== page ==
The troops of the 1st battalion as uniformed regulars were treated, albeit harshly, as prisoners of war and did not suffer the same fate as many highlanders, and were imprisoned in the Barracks at Ruthven, but those of the 2nd battalion having been raised in Scotland were not that well dressed and as such were considered as rebels, all but one were eventually released and all of the survivors were exchanged as prisoners of war and sent back to France where the regiment was rebuilt and Louis Drummond of Melfort became the new Lieutenant Colonel following the death of John Lord Drummond. The expedition was a disaster for Scotland but Louis XV had won a strategic victory as the English had had to withdraw frontline troops from Flanders to combat the Rebellion and so relieved the pressure on the French Army in Flanders. In the spring of 1747 the regiment rejoined the army of Count Lowendahl and fought at the siege of Berg Op Zoom and participated in the last victory of the war, the capitulation of Maëstricht on the 7th of May 1748. The two battalions had been consolidated in August 1747 into one battalion. They were reinforced on the 20th December 1748 when the Regiment of Albany was disbanded and the soldiers of Scottish origin were redistributed between Royal Ecossais and the Regiment of Ogilvy. On the12th of February 1749 the fusilier companies of all Scottish and Irish regiments were reduced from 50 men to 35, their peace time strength .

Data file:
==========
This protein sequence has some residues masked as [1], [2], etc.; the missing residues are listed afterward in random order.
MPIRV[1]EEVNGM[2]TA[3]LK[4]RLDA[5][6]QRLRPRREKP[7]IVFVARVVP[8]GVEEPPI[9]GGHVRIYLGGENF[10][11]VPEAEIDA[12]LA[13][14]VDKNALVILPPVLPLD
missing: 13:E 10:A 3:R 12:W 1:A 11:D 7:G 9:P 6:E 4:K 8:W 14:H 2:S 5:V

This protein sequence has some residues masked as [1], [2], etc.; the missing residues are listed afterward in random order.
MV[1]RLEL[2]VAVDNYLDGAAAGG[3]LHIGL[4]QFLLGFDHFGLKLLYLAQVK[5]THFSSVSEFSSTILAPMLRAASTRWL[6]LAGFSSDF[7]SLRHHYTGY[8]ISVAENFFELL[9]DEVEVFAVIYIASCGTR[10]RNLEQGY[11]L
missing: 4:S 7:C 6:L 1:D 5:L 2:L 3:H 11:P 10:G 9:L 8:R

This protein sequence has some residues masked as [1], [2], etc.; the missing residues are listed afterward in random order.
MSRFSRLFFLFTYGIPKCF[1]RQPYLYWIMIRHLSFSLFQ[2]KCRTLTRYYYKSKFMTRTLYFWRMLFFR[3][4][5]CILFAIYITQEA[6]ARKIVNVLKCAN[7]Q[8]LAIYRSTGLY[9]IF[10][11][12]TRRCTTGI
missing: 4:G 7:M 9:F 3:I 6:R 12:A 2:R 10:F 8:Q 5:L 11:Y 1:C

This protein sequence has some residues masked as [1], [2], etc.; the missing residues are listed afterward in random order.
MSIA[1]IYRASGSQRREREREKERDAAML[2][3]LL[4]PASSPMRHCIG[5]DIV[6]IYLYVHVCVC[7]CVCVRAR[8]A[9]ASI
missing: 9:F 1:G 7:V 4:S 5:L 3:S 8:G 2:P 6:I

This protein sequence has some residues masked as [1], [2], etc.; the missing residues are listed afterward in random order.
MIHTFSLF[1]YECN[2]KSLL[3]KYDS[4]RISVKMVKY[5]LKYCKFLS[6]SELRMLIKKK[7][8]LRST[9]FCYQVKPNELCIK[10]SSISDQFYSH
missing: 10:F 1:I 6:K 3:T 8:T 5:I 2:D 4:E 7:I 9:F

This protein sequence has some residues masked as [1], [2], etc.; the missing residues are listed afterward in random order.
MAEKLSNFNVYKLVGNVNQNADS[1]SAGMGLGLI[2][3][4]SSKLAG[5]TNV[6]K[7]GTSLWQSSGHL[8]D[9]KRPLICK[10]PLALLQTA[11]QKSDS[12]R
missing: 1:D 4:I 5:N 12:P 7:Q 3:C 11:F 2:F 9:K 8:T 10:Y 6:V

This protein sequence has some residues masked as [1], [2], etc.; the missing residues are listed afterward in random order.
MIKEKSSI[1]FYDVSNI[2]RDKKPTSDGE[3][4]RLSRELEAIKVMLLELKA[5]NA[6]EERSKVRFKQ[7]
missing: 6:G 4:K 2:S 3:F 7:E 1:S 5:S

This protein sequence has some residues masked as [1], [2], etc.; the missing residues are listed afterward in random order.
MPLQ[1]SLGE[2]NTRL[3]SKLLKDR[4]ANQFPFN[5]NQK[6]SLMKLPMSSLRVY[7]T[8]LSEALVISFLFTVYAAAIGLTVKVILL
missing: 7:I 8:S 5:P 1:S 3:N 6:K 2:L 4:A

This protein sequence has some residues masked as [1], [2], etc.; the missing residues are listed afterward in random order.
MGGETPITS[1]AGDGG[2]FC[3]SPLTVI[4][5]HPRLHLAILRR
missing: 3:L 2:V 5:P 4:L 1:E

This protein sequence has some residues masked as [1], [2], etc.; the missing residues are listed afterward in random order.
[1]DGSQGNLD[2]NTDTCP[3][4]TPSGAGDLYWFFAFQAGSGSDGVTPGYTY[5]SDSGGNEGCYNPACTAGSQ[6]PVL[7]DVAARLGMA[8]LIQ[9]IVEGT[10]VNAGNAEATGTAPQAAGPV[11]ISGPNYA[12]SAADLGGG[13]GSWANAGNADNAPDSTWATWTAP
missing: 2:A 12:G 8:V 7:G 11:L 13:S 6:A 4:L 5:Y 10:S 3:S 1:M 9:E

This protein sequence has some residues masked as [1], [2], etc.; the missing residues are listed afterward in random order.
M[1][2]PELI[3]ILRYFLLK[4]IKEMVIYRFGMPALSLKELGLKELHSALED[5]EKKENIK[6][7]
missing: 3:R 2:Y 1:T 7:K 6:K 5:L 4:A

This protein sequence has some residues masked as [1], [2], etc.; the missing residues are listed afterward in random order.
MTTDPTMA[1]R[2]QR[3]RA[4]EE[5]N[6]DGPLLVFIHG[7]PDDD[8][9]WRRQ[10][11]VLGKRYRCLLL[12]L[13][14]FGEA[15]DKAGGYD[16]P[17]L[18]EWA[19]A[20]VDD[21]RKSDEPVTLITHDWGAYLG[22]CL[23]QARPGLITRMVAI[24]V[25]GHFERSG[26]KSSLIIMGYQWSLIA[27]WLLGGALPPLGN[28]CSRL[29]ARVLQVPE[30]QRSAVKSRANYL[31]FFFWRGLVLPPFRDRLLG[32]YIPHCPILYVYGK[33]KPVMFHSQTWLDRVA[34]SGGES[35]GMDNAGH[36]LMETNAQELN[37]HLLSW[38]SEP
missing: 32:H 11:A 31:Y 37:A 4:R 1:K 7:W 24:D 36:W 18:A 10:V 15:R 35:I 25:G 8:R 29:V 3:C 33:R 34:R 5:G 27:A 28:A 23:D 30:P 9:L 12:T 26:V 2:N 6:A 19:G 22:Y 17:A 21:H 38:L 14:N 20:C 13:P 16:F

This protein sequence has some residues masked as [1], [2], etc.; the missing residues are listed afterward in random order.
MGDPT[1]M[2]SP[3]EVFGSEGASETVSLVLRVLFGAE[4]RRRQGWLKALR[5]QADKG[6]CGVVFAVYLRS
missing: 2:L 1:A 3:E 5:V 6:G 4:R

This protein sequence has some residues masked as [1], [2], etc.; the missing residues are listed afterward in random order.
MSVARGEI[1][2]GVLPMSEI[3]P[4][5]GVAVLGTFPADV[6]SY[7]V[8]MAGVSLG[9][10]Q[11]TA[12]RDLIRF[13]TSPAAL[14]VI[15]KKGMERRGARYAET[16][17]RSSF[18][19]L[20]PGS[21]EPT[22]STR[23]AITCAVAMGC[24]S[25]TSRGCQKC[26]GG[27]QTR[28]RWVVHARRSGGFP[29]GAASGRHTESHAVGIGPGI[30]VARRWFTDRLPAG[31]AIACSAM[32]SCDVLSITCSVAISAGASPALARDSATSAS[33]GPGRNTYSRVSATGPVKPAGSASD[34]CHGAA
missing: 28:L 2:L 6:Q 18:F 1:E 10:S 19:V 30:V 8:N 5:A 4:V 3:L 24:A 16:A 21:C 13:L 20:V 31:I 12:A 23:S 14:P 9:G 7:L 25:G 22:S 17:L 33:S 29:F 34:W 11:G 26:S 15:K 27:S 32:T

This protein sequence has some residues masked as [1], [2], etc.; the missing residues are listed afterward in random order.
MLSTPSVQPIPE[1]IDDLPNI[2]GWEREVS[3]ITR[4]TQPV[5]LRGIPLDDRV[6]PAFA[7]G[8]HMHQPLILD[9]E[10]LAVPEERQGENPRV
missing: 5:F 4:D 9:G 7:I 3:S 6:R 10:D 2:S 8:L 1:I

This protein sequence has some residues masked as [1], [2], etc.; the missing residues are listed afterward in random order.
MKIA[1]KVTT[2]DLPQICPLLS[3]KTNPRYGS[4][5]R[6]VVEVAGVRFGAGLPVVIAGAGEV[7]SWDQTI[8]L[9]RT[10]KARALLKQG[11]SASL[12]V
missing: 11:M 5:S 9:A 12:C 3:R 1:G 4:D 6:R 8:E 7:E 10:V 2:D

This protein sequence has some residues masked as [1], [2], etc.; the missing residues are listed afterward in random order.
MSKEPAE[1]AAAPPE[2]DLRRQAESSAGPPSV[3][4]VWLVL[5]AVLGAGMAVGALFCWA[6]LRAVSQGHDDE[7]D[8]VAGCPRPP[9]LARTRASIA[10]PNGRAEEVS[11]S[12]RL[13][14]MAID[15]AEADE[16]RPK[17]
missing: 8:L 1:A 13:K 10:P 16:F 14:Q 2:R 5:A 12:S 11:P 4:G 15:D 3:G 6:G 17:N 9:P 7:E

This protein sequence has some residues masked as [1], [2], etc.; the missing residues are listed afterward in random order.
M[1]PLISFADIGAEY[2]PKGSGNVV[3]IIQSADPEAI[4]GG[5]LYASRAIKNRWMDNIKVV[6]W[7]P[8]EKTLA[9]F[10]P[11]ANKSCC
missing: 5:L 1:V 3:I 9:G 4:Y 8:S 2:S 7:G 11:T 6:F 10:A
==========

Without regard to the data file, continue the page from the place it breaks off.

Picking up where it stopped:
In 1756, at the start of the Seven Years War the regiment was in camp at Calais and from there they were sent on coast guard duties, at one time they were at Belle Isle until May 1760 when they were sent to join the army of Marshal De Broglie where they defended Marbourg and then Villingshausen until the end of the war.

The end of the war was a time of major changes and the need for econmies and many regiments were disbanded or amalgamated and Royal Ecossais which had lost most of its Scottish origins due to the difficulty of finding Scottish recruits and was disbanded and the troops of Scots or Irish origin were transferred to the Irish regiment of Bulkeley in December 1762.<= Cliquetez ici pour lire cette section en français